But yeah, SPAM is a scourge. We need to treat it like one. Microsoft desperately needs to clean up their act. Someone I met recently called Windows a "virus runtime environment". It got some chuckles, but it's also true.
      • by ewhac (5844)
        ISPs are the road; your machine is the car. LIke you said, the road builders have nothing to do with your shitty car.

        What if the car, instead of having normal rubber tires, has steel spikes that gouge holes out of the road, ruining it for everyone? Surely the road owner/steward would have something to say about allowing that car or "tires" of that type on the road.

        Schwab

    • Re: (Score:2, Interesting)

      by TropicalCoder (898500)

      Its time we force ISPs to pull the plug on infected client machines or block entire ISPs

      Of course we have heard that the ISPs won't go after their own customers, but I have another idea. Why don't we simply bombard these ISPs with requests to please stop forwarding spam to us? I mean in a big way - as individuals through something like Blue Frog tried to do - not just a polite note from an upstream carrier. Has anyone considered that? Many of us were so encouraged by Blue Frog's efforts - until they got

  • I've been seeing over 80% SPAM in the last couple months. And that is just what is being blocked (spamassassin). The actual number is a little higher. Sad, really.

    -matthew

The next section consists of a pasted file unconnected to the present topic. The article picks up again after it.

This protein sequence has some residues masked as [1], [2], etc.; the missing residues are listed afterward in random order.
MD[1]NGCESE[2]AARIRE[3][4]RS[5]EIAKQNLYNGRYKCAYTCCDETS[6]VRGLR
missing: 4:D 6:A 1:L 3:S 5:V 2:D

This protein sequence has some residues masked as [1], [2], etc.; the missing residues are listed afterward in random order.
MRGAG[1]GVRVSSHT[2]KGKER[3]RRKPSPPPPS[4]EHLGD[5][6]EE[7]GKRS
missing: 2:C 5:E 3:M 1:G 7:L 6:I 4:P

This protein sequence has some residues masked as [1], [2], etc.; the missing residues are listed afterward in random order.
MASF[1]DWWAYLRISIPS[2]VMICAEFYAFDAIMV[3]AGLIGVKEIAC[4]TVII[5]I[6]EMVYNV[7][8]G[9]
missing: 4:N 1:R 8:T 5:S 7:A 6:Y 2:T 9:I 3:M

• by Mateo_LeFou (859634) on Tuesday November 07, 2006 @02:51PM (#16755917) Homepage
    Is there a joke I'm not in on?
    • Re: (Score:3, Informative)

      by necro2607 (771790)
      This page [x-entertainment.com] explains the "it's a trap" inside joke well enough, although I don't know what the deal is behind tagging comments with itsatrap today in particular.
  • [Note, this post is referring to the tags that can be found amongst others, on this article, so this is a general-issue post not an offtopic one. Thank you.]

    It's getting annoying that every article without any relevance gets tagged with "itsatrap". The "fud" tag is grossly overused aswell, but at least it can be perceived as mostly applicable. I'm suggesting, to conform with slashdot grammar, to counter-tag every article that has an irrelevant "itsatrap" tags with "notsatrap".
  • What's behind the increase in link spam on blogs/message boards?
  • I love the way they say spammers are gearing up for the holiday season. Man, if I get nothing but viagra and penny stocks for Christmas, I'm going to be upset.
  • I've been inundated so heavily and for so long, I don't remember a time when I only got three spams out of every four emails. I recently tried outsourcing my anti-spam filtering to a third-party supplier. That supplier proxies the SMTP connections and closes them when it detects spam, as opposed to most outsourcers, who store-and-forward the messages.

    Because my mail gateways couldn't handle the crushing load of spam I was seeing, I'd hoped that this outsourcer would save me. I was wrong. It turned out

    • by Pontiac (135778)
      We run a Clustered pair of St Bernard ePrism 2000's..
      I wish we had 3 of em.. The load gets a bit high at peak mail hours.